Menu driven ssh.

I have quite a lot of servers where I need to ssh at workplace and I generally don\’t remember all of them, so I wrote a simple yet useful script. In all the servers I have already copied my key so I dont need a password to login. Without much ado, here is the script.

echo \”Enter the server name:\”
echo \”1. redhat\”
echo \”2. fedora\”

read server

if [ \”$server\” = \”1\” ]; then
ssh amit@redhat
else if [ \”$server\” = \”2\” ]; then
ssh amit@fedora
echo \”Not a valid choice\”

You can download the script ssh_menu.

The power of find command in Linux – advanced.

Generally whoever uses Linux, would know about the find command. Find the man page here.

There are also lots of blogs, tutorials and other articles on find command on the web, so why write another one. Because it\’s worth every word spent on it 🙂
find is a very powerful command, let\’s see how (options for find command from man page and usage):

depth — Process each directory\’s contents before the directory itself.
maxdepth — Descend at most levels (a non-negative integer) levels of directories below the command line arguments.
xdev — Don\’t descend directories on other filesystems.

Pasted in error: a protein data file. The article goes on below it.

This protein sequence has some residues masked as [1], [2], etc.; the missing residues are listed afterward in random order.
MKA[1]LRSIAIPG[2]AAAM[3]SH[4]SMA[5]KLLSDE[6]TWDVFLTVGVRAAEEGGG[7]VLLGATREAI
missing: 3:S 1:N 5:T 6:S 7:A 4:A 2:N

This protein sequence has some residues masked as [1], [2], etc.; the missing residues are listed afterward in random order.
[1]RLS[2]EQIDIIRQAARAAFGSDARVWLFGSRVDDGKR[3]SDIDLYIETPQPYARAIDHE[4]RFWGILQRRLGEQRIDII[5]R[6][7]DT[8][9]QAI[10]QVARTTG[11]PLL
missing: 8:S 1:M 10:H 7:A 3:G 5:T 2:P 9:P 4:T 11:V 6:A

executable — Matches files which are executable and directories which are searchable (in a file name resolution sense).
This takes into account access control lists and other permissions artefacts which the -perm test ignores.
iname — Like -name, but the match is case insensitive.
nogroup — No group corresponds to file\’s numeric group ID.
nouser — No user corresponds to file\’s numeric user ID.
fls file — True; like -ls but write to file like -fprint.
ok command — Like -exec but ask the user first (on the standard input);
print0 — True; print the full file name on the standard output, followed by a null character
(instead of the newline character that -print uses).
printf format — True; print format on the standard output, interpreting \’\’ escapes and \’%\’ directives.

There are lot of other options but these are worth mention not used on regular basis. The printf option requires
special mention as the number of options that it supports is quite large and can reallyl help you in the formatting
the data that you get, as well as help you get the data that you want.

1) Get names of files bigger than 5M

find . +5M -printf \”Name : %20f Size : %s\\n\”

2) delete files (filenames contain spaces or quotes and so on)

find . -name \”name*\” -print0 |xargs -0 rm -f

Updated 28th May: Realinged for issues with post going into the sidebar 🙁

Inotify Example: Introduction to Inotify with a C Program Example

Inotify Example: Introduction to Inotify with a C Program Example:

inotify utility is an effective tool to monitor and notify filesystem changes. You can specify a list of files and directories that needs to be monitored by inotify. This library is used by various other programs. For example, CPAN module Linux::Inotify is developed based on this library.
iNotify Execution Flow

On a high-level, you do the following with inotify utility.